Linda Topp, Director of Administration

Happy New Year Everyone!

Wait. Before you start to wonder how I could be insinuating that it’s the 1st of January when the temperatures outside are hitting 90 degrees, hear me out. You see, as an elementary special education teacher who is married to a high school English and speech teacher and as a parent of a brand new fourth-grader (WHOA! HOW DID THAT HAPPEN?!), there is nothing that says New Year more than heading back to school! That means that in my household, we have spent time reflecting on the past year, set resolutions for the coming year, and have already begun the hard work of making our new year goals come true! 

And if you think the party vibe is strong on December 31st, you have no idea what kind of energy will permeate our household come late May! 

But before you start to feel left out of this off-timed celebration, know that I’m not leaving you out! You see, it’s actually a New Year for all of us here at UUCA! Two-Service Sundays have begun, RE classes are freshly full with students and teachers, and the Wednesday Thing is back in full effect! Yep. It turns out that its a fresh new start for all of us! 

So like I said, Happy New Year Everyone!

For me personally, this new beginning is marked by one particularly new type of challenge. Back in early June, I became the new President of the Board of Trustees. Shortly thereafter, I took off with my family on a summer-long, 8000+ mile road trip that took me away from the work of the congregation and instead into the homes of countless friends and family members as well beautiful places around the country. It was a great time indeed and while I was gone Cecil Bennett and the rest of the UU Board ran the board flawlessly and for that I am incredibly grateful. But now, with my summer adventure over, my new adventure has begun…as an actual acting Board President. (Does this count as “adulting?”)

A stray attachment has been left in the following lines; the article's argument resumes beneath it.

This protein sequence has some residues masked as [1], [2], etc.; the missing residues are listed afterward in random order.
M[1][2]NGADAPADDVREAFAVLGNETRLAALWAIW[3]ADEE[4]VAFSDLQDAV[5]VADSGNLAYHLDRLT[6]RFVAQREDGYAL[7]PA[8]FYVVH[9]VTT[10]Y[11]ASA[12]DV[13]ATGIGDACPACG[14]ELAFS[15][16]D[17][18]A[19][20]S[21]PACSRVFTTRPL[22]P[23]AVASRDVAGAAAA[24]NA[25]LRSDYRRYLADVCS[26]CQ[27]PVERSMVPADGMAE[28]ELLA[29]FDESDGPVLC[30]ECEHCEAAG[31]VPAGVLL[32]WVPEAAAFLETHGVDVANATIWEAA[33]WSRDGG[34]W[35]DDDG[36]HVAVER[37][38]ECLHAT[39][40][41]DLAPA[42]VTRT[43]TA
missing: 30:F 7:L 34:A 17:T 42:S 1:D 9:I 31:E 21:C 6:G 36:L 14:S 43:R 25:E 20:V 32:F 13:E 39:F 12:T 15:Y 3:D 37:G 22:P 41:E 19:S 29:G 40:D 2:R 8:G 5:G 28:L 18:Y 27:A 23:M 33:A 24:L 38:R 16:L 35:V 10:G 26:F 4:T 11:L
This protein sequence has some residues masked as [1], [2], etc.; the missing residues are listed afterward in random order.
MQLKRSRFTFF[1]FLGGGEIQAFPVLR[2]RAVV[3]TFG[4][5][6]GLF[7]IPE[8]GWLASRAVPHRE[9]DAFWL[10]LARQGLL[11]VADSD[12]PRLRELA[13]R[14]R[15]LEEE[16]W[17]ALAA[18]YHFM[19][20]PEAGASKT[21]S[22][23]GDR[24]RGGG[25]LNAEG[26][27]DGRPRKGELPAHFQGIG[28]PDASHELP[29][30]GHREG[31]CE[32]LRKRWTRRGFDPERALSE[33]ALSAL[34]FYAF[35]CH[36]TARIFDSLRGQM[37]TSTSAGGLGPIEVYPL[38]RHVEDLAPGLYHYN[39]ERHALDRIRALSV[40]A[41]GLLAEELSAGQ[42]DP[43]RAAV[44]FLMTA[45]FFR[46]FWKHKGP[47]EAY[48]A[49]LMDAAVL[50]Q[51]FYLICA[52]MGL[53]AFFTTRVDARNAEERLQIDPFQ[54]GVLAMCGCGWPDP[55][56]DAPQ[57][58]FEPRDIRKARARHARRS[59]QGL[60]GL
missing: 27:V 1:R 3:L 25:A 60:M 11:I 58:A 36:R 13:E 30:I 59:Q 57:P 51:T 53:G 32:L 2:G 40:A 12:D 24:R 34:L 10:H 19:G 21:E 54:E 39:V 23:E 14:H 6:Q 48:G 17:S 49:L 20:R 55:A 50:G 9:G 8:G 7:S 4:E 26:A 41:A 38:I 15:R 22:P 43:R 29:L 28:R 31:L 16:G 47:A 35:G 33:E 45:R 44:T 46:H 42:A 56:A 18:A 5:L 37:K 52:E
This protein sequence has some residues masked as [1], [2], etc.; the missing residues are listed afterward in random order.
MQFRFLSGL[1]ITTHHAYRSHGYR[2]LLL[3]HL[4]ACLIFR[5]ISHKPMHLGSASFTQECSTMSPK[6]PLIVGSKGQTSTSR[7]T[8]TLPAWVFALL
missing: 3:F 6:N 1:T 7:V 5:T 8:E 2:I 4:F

So let me start by saying that if there is anything I can confidently proclaim about my new role it is that I AM A NOVICE! Don’t get me wrong. I say that without any self-deprecation or shame. I am just putting it out there that though I can write a mean reading or math lesson and I can create an Individualized Education Plan with my eyes closed, I am not someone who can lay claim to having a 100% clear understanding of how Boards and Self-Governance work. But just like my students, I am eager and ready to learn!

So far, my learning process has included drawing from some of the various roles I have played here at UUCA since joining back in 2006, such as RE teacher, Room in the Inn volunteer, Coming of Age mentor, occasional usher, Sanctuary volunteer, and Book Sale box unpacker as well as Newbie Board Member last year. My homework has also included webinars put on by regional UU leaders as well as personal conversations with Mark and various members of our UUCA community.